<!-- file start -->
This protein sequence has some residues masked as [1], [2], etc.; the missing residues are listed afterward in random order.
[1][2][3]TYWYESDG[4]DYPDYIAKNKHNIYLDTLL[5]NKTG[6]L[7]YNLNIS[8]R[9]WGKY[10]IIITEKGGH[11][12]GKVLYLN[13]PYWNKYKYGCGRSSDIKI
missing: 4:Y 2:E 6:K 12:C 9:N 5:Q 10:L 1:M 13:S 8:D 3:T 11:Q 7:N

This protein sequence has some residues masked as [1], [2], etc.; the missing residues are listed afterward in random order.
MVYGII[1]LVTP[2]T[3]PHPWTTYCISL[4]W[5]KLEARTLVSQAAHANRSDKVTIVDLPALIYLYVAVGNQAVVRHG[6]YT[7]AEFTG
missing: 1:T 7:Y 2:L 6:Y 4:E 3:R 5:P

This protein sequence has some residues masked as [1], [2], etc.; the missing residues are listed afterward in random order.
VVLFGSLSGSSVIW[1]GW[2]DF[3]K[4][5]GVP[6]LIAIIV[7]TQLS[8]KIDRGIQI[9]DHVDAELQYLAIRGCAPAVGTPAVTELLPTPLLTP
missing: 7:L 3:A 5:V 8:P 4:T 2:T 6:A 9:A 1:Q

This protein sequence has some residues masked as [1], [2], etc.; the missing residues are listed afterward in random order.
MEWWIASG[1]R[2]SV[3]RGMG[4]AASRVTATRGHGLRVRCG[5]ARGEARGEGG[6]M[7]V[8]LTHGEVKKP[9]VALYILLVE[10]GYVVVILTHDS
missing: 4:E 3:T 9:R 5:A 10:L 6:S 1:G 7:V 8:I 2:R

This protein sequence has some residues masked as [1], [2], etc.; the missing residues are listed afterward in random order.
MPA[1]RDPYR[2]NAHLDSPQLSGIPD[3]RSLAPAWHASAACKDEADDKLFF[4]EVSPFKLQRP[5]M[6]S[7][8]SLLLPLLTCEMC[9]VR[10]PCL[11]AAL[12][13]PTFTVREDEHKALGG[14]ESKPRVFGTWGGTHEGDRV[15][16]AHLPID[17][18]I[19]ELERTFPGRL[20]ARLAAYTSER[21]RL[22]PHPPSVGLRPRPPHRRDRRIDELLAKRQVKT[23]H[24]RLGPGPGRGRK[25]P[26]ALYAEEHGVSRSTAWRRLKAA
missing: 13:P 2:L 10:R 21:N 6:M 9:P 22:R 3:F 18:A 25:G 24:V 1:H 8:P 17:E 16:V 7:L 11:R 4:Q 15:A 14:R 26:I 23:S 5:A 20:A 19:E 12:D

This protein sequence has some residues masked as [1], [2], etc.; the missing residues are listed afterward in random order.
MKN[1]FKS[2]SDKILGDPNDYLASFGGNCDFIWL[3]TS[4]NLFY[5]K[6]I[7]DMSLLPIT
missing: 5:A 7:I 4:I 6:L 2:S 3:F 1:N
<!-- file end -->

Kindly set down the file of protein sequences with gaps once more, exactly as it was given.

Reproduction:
This protein sequence has some residues masked as [1], [2], etc.; the missing residues are listed afterward in random order.
[1][2][3]TYWYESDG[4]DYPDYIAKNKHNIYLDTLL[5]NKTG[6]L[7]YNLNIS[8]R[9]WGKY[10]IIITEKGGH[11][12]GKVLYLN[13]PYWNKYKYGCGRSSDIKI
missing: 4:Y 2:E 6:K 12:C 9:N 5:Q 10:L 1:M 13:S 8:D 3:T 11:Q 7:N

This protein sequence has some residues masked as [1], [2], etc.; the missing residues are listed afterward in random order.
MVYGII[1]LVTP[2]T[3]PHPWTTYCISL[4]W[5]KLEARTLVSQAAHANRSDKVTIVDLPALIYLYVAVGNQAVVRHG[6]YT[7]AEFTG
missing: 1:T 7:Y 2:L 6:Y 4:E 3:R 5:P

This protein sequence has some residues masked as [1], [2], etc.; the missing residues are listed afterward in random order.
VVLFGSLSGSSVIW[1]GW[2]DF[3]K[4][5]GVP[6]LIAIIV[7]TQLS[8]KIDRGIQI[9]DHVDAELQYLAIRGCAPAVGTPAVTELLPTPLLTP
missing: 7:L 3:A 5:V 8:P 4:T 2:T 6:A 9:A 1:Q

This protein sequence has some residues masked as [1], [2], etc.; the missing residues are listed afterward in random order.
MEWWIASG[1]R[2]SV[3]RGMG[4]AASRVTATRGHGLRVRCG[5]ARGEARGEGG[6]M[7]V[8]LTHGEVKKP[9]VALYILLVE[10]GYVVVILTHDS
missing: 4:E 3:T 9:R 5:A 10:L 6:S 1:G 7:V 8:I 2:R

This protein sequence has some residues masked as [1], [2], etc.; the missing residues are listed afterward in random order.
MPA[1]RDPYR[2]NAHLDSPQLSGIPD[3]RSLAPAWHASAACKDEADDKLFF[4]EVSPFKLQRP[5]M[6]S[7][8]SLLLPLLTCEMC[9]VR[10]PCL[11]AAL[12][13]PTFTVREDEHKALGG[14]ESKPRVFGTWGGTHEGDRV[15][16]AHLPID[17][18]I[19]ELERTFPGRL[20]ARLAAYTSER[21]RL[22]PHPPSVGLRPRPPHRRDRRIDELLAKRQVKT[23]H[24]RLGPGPGRGRK[25]P[26]ALYAEEHGVSRSTAWRRLKAA
missing: 13:P 2:L 10:R 21:N 6:M 9:P 22:R 3:F 18:A 25:G 24:V 1:H 8:P 17:E 16:V 7:L 11:R 4:Q 15:A 14:R 26:I 23:S 5:A 20:A 19:E 12:D

This protein sequence has some residues masked as [1], [2], etc.; the missing residues are listed afterward in random order.
MKN[1]FKS[2]SDKILGDPNDYLASFGGNCDFIWL[3]TS[4]NLFY[5]K[6]I[7]DMSLLPIT
missing: 5:A 7:I 4:I 6:L 2:S 3:F 1:N